Can you imagine living in a home that is less than 600 square feet? If that sounds like a dream come true to you, then you need a tiny house. Whether you’re single and don’t need much space or want to live a budget- and eco-friendly lifestyle, tiny homes make sense. However, you’ll need to prepare for the transition and know what to consider when moving to a tiny house.
The tiny house craze has morphed into a movement, with everyone from millennials to baby boomers joining the trend. If you’re one of them, let these tips guide you.
Declutter Your Tiny Home
Before moving to a tiny home, begin decluttering and paring down your belongings. Get rid of duplicates and items that you don’t need, such as additional pots and pans, clothes you don’t wear regularly, and appliances that don’t have multiple functions. If you aren’t ready to live with less, you may not want to move to a tiny house.
Use Multifunctional Furniture
Most—if not all—the furniture you put inside your tiny home should have multiple uses. Chairs can double as bookshelves, and the right table makes a great workbench. You’ll think differently when choosing bedroom furniture for your tiny house, too. You may want a mattress that folds into your couch or a bed with drawers underneath. More multifunctional furniture options to consider for your tiny home include:
- Storage ottomans
- Duty box wardrobes
- Drop-leaf tables
- Shelf lamps
Buying vs. Building a Tiny House
While you might find a tiny home on the market, you can customize your tiny house if you choose to build from scratch. Most people who have the resources decide to build their homes, but due to the customizations required for tiny homes, it might be cheaper to buy. Tiny homes use durable materials, and most homeowners will use specialized experts to install unique features.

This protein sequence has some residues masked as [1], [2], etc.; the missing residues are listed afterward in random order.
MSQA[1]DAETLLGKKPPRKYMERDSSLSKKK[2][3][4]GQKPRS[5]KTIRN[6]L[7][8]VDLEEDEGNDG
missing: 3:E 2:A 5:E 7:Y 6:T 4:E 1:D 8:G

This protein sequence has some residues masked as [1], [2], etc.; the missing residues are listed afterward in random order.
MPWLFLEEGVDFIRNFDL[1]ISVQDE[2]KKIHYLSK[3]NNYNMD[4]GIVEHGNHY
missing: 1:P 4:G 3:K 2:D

Places To Live in a Tiny House
Where to live and park are two considerations when moving to a tiny house. You may decide to keep your home at a permanent location or travel with it. If you plan to travel, you will need a large enough vehicle to tow your tiny home. Further, you must license your trailer. When you buy land, you’ll likely have to finance through a bank. Regardless of where you keep your tiny house, ensure that you have available parking nearby. In addition to your own plot of land, places you can keep your tiny home include:
- RV parks
- National parks
- Friends’ private properties
- An employer’s property
You can find tiny house communities across the nation. They exist in towns and cities from Florida to Texas to Colorado. Knowing what to consider when moving to a tiny house can take a lot of foresight. Use the experience of those who have gone before you to help guide you on your journey to simple living.